Imagine this: you’ve invested years of time and thousands of dollars to support your kid’s passion for acting. Just when things are starting to get somewhere, they announce they want to take a break and “just be a normal kid.” Now what?
An announcement like this can throw parents of young actors completely off guard. How do you deal with a sudden request for a break and what do you tell their reps if they have any? It can come as a shock if your kid decides they need to take a break from something they’ve loved, and that you yourself may have become emotionally invested in. But part of being a supportive parent is supporting your kid when their interests change or they want to take a break and just be a kid.
There are a lot of reasons a young performer may want to take a break. It may be a temporary need or it may be that their interests have truly changed. It may be that they still love performing but they’ve discovered they don’t love the industry or like the competitive nature of the business. The degree of competition at the professional level can be difficult for a lot of kids who thrived at a simpler, amateur level. There’s nothing wrong with this and you can’t discover it without trying those waters. A lot of kids who fall in love with acting do so in the context of local theater, which is a haven for many creative, passionate souls. They can be dismayed when they discover that TV and film, while offering some degree of that same joy and community, are really their own worlds and typically not as warm and fuzzy.
We try to teach our kids the lessons of perseverance and persistence, and we know that these traits are necessary for success in life as well as success in the entertainment industry so is it wrong to just say OK if they want a break? This is where thoughtful, intuitive parenting is critical. It’s a fine line between an opportunity to build resilience and character and pushing a kid to do something they really don’t have their heart in. A kid who really doesn’t have their heart in the game will never succeed and reputable agents and managers will not want to be part of sending them out on auditions.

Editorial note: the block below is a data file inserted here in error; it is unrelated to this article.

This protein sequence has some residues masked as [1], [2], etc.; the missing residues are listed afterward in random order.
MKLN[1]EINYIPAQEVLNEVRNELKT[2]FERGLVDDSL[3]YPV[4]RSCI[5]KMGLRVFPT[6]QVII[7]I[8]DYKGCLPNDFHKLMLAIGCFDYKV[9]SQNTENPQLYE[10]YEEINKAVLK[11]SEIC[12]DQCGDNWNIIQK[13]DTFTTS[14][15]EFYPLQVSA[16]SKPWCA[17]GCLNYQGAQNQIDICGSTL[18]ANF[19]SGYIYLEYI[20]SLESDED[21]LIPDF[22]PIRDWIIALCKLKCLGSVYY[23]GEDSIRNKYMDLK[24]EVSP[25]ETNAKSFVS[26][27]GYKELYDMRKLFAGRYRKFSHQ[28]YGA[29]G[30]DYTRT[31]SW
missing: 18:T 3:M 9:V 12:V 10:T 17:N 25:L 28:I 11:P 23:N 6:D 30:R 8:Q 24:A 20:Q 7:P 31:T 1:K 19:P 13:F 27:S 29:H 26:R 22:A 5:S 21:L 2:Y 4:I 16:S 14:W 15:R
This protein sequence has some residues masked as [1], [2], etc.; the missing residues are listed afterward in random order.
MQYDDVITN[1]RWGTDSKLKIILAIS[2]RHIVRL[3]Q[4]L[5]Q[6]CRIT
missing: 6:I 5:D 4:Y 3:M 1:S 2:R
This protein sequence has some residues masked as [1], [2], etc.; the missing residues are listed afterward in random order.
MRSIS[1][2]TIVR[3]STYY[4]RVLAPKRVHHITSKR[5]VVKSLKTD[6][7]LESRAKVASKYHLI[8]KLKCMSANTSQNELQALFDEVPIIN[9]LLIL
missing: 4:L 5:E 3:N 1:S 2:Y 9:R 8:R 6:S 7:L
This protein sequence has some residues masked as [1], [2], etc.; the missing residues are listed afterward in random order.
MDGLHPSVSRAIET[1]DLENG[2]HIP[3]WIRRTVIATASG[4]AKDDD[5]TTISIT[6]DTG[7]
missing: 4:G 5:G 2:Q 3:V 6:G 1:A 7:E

It’s also possible that they love the work, love the industry, and have had one bad experience scare them off so consider asking them in a way that makes clear that there is no wrong answer why they want to take a break. Sometimes a little pep talk is all they need to keep pursuing something they really do love.
There is nothing to lose and everything to gain from listening to your child’s clear message and stepping back if that’s appropriate. If their heart isn’t in it, they shouldn’t be doing it. Period. That doesn’t mean they’re done for good. They truly may need a short break or they may realize that they feel complete with that path and want to pursue a new passion that they didn’t see when they were younger and started this one. Kids evolve as they grow and deserve to be able to explore new interests. The skills learned in the course of building an acting career are invaluable. None of the time your child spends pursuing this path is wasted. Confidence, the ability to speak in front of adults and groups, self-expression, improvisation, listening skills, focus, teamwork, work ethic, self-discipline, perseverance, and persistence are just a few examples.
If you find yourself in this conversation with your young actor, my advice would be to talk to their reps. I would hope that their reps would be understanding. Any agent or manager who represents your kid should want what’s best for them as a human being, beyond their potential commission value. Explain that your child wants to take a break and that you’re very grateful for everything they’ve done, and hope that they will be there if your child decides to return to the pursuit. If they respond negatively, they probably aren’t the right reps for your kid. If they respond positively, you know you have great reps whose interests are truly aligned with the best interests of your child and that they really will be there for you if your child decides to return.
Meanwhile, your kid will know that your commitment is to supporting them as your child, not just as a performer. This is unconditional love in action and regardless of where your child’s path leads, there is no more important ground for them to stand on.
*This post was originally published on Sept. 9, 2019. It has since been updated.
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